hand in jail

5 Ways Drugs Uniquely Impact the Latino Community

Netflix’s Narcos is back. Whether you love the show or just love to hate it, the response to the crime web series telling the story of notorious drug kingpin Pablo Escobar has been equally dichotomous: either you’re into (or hate) the glamorization of drug cartels or you appreciate (would rather not see) the brutal violence that occurs in the underground economy.

The truth: Drugs, and how it has impacted Latinxs, is complicated. It can be viewed as a form of survival or a pathway to death, as prosperity or demise. Ahead, how drogas have uniquely influenced our community, both in the U.S. and in our home países – and how the criminalization of narcotics in the former impacts the brutality in the latter.

Forced Entry: Despite Hollywood’s romance with the Latino drug trade narrative, few people who join the underground economy do so for the glitz and the glam. For many, it’s necessity. Racial, class, immigration and language barriers keep us out of institutions needed for obtaining lucrative careers, leaving so many in our communities juggling multiple minimum-wage or under-the-table jobs to just barely scrape by. Selling nickel bags on the corner or growing cannabis plants at home, both more accessible than the Ivy Leagues, becomes a real alternative, whether we want to participate or not. For Latinxs, and other communities of color, joining the street economy – including drug dealing – is oftentimes a form of survival, not greed or inherent criminality.

Mass Incarceration: Instead of developing real solutions to the economic and social problems that create a culture where it’s easier for communities of color to sell drugs than get a college degree, politicians have helped design the prison-industrial complex, growing surveillance, policing and imprisonment to the benefit of government and private businesses, by putting dealers behind bars on mandatory sentences for non-violent drug crimes, many of whom Latinx. Although whites and people of color use and sell drugs at comparable rates, nearly 80 percent of those locked up in federal prisons and almost 60 percent of those in state jails for narcotic offenses are Black or Latinx. Even more, Latinas specifically make up one of the fastest-growing prison populations, with most detained on drug charges.

Deportation: For many immigrant Latinxs who finished serving their long sentences and repaying their “debt” to society, they aren’t released back to their communities but rather transferred to ICE, where they are often swiftly deported to their “home” countries, regardless of how foreign that “home” is to them. Even authorized immigrants who are convicted of drug-related crimes, including minor possession charges, can be permanently barred from legalizing their status, forcing them, once again, to go to the street economy for necessary income, where the cycle repeats and they, too, are likely deported.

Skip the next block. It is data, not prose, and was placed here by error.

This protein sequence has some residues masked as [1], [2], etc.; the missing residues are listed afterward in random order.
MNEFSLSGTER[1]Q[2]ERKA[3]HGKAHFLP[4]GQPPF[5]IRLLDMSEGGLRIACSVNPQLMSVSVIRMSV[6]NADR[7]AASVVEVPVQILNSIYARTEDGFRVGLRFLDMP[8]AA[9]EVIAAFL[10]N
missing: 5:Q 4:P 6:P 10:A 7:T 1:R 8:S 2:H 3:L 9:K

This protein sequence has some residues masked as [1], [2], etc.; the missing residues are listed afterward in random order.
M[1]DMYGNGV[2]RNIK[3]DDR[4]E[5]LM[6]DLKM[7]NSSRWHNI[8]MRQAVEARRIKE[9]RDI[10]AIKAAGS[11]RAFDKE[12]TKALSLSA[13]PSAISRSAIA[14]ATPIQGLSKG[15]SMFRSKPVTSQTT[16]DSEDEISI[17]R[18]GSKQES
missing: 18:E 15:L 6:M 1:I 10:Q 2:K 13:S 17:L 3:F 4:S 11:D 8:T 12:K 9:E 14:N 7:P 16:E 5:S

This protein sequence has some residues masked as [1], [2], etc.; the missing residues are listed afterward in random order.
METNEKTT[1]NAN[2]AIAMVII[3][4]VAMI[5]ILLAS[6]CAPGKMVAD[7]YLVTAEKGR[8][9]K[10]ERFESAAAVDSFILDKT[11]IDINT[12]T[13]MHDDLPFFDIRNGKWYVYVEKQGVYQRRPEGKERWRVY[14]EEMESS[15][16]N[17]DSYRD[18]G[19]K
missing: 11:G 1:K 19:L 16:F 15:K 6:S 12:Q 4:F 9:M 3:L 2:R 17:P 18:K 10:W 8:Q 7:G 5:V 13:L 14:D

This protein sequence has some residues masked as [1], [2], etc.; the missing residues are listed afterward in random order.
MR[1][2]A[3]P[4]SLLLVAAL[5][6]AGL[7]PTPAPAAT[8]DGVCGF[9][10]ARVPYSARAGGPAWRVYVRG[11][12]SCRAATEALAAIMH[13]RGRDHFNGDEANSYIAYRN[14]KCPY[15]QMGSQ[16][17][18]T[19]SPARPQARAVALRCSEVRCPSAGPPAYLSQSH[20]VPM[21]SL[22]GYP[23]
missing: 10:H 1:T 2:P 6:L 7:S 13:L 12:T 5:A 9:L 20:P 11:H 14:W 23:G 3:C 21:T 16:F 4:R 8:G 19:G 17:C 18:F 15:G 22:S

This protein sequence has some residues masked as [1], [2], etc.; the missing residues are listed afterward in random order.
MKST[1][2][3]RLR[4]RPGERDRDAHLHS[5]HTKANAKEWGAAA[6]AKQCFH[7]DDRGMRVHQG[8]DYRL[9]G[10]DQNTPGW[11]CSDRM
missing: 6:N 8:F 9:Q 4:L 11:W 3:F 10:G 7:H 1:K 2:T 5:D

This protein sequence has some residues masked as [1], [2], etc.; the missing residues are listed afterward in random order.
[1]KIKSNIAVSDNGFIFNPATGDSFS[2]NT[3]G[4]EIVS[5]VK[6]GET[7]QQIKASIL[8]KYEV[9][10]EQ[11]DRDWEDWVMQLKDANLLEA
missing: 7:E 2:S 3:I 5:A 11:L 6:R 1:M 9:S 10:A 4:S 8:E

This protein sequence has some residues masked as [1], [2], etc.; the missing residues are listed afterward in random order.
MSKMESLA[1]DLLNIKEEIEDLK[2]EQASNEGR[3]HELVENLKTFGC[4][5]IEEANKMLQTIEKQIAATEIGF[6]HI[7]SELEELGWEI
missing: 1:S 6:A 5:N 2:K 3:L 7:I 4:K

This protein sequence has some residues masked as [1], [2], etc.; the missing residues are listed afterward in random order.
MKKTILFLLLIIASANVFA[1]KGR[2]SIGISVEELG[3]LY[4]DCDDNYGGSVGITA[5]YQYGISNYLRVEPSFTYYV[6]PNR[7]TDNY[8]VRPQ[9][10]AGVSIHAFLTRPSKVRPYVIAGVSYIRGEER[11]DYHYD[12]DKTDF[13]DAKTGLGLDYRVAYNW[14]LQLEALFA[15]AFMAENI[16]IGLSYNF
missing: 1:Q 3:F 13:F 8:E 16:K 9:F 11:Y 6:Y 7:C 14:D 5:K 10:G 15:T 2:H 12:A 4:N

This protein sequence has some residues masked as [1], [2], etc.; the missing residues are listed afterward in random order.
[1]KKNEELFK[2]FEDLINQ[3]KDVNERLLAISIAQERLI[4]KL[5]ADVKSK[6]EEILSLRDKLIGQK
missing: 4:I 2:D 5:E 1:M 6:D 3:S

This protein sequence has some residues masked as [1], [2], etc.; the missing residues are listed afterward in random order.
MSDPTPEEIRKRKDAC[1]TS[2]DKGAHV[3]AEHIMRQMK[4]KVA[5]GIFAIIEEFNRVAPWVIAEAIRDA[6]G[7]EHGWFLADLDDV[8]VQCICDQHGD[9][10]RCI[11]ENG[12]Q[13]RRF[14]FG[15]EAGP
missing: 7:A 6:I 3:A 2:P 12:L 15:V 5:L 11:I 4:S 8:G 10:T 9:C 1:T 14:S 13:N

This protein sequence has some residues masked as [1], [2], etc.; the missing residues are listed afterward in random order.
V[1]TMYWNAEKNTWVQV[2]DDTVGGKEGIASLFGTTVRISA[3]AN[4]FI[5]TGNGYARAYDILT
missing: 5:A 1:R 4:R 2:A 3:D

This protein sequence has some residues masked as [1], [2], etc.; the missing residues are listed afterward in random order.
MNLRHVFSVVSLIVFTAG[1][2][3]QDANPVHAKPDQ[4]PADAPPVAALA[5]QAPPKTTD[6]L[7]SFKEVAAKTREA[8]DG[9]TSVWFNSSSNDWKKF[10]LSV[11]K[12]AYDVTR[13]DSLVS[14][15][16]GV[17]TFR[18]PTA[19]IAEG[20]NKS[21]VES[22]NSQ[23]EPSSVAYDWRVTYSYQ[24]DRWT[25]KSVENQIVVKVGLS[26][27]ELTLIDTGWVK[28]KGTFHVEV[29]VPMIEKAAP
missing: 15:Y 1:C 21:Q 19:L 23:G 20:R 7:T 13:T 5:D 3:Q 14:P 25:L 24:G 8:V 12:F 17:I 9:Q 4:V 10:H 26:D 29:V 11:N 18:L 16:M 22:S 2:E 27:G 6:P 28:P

Latin American Drug Wars Exist Because of the U.S.’ “War on Drugs:” Abroad, back across Latin America, these people face a reality much different from the one they knew as low-level couriers trying to get by. They are forced into societies where drug cartels may have ripped their families and communities apart. They come front and center to the violent drug wars that the United States’ “War on Drugs” fortifies by criminalizing drug activity and pushing demand, which doesn’t disappear, to be met overseas.

Barriers to Help: The criminalization of drugs hurts Latinxs in distinct ways: from mass incarceration and criminal records that prevent the formerly imprisoned from obtaining an income outside of the street economy, creating a vicious cycle of incarceration, to deportations and violence in Latin American countries. Far less money, time and political conversations are placed on the roots of the problems that lead people to take such desperate measures. But little attention is also given to the public health concern of addiction, another matter uniquely impacting Latinxs, who face language, cultural, citizenship and regional barriers to help.

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